Friday, July 31, 2009


Simple gravlax recipe:
  • two pieces of salmon with skin on
  • dill (handful)
  • sea salt (two tablespoon)
  • crushed pepper corns (two tablespoon)
  • sugar (one tablespoon)
cut dill, mix with salt and pepper. Put one piece of salmon skin down on large bit of cling-film. cover with the mix, put other salmon on top. wrap everything tight in cling-film. Off into the fridge and put something on top to weight it down.

Now the difficult bit: you have to wait at least one, better two days and turn it every once in a while.

Nice and easy snack for the summer.

Sunday, July 05, 2009

The Big Digitization Of Cassette Tapes

Today I finally finished digitizing all of my techno and house cassette tapes. It took me a little bit over two months. Here are some statistics:
  • 290 "a" sides
  • 278 "b" sides (sometimes the tapes broke after the first side)
  • 12 tapes which unusable
  • 41 tapes which turned out to be copies of CDs which are available to buy
  • 5 tapes were copies of stuff I have also on CDs which are not available to buy
  • 8 tapes had unreadable labels
  • 249 GB in 16 bit 48khz WAVE files
  • the whole list
I probably still have some tapes flying around somewhere and my girlfriend also has some, but the vast majority of my music is digitized now. The music is mainly mixed techno and house DJ sets, from my friends like DJ Gomez, Motik and Nitin. A lot of sets are recorded from radio like HR3/HRXXL and Hithouse Stuttgart and in clubs around Stuttgart and Cologne. The most popular DJs are Sven Vaeth, Roland Casper, Richie Hawtin, DJ Hello, Dag, and Laurent Garnier.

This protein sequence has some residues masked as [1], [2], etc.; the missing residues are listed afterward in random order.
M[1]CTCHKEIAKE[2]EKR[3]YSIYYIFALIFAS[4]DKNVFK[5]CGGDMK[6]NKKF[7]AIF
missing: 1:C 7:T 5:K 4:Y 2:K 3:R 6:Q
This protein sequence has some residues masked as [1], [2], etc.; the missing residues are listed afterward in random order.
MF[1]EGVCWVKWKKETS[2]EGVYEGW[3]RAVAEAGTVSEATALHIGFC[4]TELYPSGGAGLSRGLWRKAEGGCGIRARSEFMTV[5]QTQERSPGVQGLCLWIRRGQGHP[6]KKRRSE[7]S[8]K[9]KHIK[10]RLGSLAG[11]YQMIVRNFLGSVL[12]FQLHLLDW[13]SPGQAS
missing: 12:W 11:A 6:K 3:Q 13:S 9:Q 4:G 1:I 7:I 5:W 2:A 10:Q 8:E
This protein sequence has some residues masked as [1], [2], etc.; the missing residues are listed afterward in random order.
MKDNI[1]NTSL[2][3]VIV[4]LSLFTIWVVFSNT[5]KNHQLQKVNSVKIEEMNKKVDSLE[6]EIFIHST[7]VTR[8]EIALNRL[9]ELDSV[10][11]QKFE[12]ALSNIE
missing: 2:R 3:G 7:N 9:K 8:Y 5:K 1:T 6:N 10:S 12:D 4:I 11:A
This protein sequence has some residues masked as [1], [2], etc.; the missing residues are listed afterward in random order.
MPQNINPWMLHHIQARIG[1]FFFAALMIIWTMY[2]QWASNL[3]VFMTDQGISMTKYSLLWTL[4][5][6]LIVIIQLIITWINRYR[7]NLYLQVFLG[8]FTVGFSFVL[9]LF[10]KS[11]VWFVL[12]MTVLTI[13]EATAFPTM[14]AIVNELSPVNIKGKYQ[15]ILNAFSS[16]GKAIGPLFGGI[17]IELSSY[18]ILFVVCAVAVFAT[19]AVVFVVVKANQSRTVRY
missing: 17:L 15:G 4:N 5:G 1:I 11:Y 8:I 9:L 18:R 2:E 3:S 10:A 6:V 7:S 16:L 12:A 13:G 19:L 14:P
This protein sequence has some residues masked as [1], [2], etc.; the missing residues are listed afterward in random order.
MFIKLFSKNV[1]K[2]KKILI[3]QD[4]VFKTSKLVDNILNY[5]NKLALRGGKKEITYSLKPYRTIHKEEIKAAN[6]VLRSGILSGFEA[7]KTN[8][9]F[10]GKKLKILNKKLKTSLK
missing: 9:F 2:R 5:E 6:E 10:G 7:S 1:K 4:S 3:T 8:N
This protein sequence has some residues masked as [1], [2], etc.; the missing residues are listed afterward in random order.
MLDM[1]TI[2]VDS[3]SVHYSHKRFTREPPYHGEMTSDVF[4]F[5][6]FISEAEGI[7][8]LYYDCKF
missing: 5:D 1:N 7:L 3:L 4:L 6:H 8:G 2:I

I used my little python tapetransfer script, which I wrote for this purpose. It basically waits until there is music and then records until there is a longer break, which is perfect for DJ mixes and rubbish for normal music CDs. I recorded everything with the same level, which means that some tapes are really quite now, but the alternative would have been to play every tape twice. If it turns out that some tapes are too quite I will record them again in 32bit and normalize. I probably write another script to find out the level of each wav file.

In the end it didn't take me as long as I expected, I usually managed to do one tape before work and maybe three in the evening and a bit more on the weekend.

All that is left now is converting them to flac and mp3. The files have to be tagged and named more consistent. Another idea is to also scan pictures of all the tapes and add this to the music files.

And listening to all of them again, but I already found some real gems.